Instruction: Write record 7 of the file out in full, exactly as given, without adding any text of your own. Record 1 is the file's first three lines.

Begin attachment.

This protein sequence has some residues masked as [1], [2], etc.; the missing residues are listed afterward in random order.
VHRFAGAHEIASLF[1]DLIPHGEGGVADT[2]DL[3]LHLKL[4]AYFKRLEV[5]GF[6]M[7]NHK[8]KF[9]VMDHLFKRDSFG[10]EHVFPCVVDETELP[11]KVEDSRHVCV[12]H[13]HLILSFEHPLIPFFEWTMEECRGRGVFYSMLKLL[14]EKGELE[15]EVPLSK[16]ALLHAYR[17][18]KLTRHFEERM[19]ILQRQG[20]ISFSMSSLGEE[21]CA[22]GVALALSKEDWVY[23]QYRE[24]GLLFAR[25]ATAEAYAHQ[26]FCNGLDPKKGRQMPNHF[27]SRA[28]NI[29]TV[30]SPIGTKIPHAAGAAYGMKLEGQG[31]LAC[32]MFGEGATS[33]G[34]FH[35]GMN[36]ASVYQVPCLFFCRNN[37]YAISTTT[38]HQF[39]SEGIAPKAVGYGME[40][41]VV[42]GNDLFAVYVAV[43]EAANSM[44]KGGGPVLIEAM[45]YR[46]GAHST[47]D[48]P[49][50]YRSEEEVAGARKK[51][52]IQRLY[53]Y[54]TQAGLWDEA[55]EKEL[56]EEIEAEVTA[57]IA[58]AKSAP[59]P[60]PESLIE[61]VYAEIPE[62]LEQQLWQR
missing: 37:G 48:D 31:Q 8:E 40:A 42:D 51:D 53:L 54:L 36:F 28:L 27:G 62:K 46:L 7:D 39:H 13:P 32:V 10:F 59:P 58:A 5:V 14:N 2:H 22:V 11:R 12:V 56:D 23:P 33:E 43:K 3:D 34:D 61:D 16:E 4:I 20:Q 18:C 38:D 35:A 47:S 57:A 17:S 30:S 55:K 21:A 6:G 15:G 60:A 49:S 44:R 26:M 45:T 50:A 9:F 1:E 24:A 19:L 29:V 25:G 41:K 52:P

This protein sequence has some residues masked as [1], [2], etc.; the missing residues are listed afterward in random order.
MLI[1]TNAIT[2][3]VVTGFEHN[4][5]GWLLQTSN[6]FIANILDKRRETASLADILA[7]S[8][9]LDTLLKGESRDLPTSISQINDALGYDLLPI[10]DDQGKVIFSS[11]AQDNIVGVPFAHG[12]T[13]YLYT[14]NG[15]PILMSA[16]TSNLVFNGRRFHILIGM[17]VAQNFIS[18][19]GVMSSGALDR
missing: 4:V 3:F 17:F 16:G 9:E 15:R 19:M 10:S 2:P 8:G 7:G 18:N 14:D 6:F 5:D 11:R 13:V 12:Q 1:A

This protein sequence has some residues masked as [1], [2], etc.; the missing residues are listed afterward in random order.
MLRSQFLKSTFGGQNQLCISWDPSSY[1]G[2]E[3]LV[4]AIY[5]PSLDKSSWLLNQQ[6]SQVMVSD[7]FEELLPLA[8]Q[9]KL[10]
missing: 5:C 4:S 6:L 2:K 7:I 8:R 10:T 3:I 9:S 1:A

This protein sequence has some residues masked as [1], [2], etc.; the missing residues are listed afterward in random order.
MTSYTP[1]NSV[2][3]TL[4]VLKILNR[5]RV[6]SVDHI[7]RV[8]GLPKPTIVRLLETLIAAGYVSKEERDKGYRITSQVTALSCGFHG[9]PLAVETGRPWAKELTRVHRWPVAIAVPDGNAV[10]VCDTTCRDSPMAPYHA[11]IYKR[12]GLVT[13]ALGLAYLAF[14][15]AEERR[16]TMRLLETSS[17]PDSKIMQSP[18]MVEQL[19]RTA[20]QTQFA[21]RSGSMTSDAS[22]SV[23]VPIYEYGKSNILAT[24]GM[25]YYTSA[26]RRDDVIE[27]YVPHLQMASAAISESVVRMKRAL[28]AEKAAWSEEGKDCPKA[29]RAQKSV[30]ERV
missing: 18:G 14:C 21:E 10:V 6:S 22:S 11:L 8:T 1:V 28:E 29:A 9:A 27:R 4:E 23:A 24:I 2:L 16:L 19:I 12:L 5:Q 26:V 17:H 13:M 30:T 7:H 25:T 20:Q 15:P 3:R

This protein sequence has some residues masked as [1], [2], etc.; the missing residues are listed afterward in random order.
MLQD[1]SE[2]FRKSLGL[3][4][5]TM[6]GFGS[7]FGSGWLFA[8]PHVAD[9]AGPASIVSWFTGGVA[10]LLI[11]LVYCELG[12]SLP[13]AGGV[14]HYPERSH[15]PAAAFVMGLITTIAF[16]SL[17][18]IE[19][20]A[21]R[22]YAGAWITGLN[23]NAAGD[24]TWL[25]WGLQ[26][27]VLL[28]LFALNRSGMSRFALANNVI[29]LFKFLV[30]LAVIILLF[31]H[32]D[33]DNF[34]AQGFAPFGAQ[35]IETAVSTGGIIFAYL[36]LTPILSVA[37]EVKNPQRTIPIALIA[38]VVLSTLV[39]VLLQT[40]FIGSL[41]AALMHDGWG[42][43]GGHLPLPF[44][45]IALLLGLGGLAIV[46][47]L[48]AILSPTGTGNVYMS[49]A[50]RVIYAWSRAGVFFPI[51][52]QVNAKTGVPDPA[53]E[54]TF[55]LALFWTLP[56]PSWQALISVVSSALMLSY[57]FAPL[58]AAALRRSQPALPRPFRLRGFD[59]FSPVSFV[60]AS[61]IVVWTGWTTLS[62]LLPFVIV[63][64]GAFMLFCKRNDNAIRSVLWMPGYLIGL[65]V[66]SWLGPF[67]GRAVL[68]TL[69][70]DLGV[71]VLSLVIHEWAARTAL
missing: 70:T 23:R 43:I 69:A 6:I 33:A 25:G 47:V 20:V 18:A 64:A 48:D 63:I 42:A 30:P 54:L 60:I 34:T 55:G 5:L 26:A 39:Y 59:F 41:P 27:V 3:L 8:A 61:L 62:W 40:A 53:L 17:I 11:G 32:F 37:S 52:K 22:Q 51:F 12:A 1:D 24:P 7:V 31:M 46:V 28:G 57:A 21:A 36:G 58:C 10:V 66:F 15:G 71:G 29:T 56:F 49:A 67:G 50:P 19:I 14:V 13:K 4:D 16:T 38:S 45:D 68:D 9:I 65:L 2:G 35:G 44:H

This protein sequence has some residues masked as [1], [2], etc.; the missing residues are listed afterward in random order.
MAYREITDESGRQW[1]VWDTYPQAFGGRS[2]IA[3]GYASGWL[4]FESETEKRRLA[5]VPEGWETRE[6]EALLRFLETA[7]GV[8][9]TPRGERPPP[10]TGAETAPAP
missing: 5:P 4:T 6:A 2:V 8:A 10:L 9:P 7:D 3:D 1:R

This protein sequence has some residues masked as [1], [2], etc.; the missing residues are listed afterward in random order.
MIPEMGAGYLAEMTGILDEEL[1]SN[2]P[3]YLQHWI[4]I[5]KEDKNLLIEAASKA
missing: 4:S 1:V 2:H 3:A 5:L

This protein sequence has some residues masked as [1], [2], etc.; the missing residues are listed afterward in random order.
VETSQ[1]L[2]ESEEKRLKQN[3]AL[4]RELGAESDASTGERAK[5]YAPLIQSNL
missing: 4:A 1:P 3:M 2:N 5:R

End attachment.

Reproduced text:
This protein sequence has some residues masked as [1], [2], etc.; the missing residues are listed afterward in random order.
MIPEMGAGYLAEMTGILDEEL[1]SN[2]P[3]YLQHWI[4]I[5]KEDKNLLIEAASKA
missing: 4:S 1:V 2:H 3:A 5:L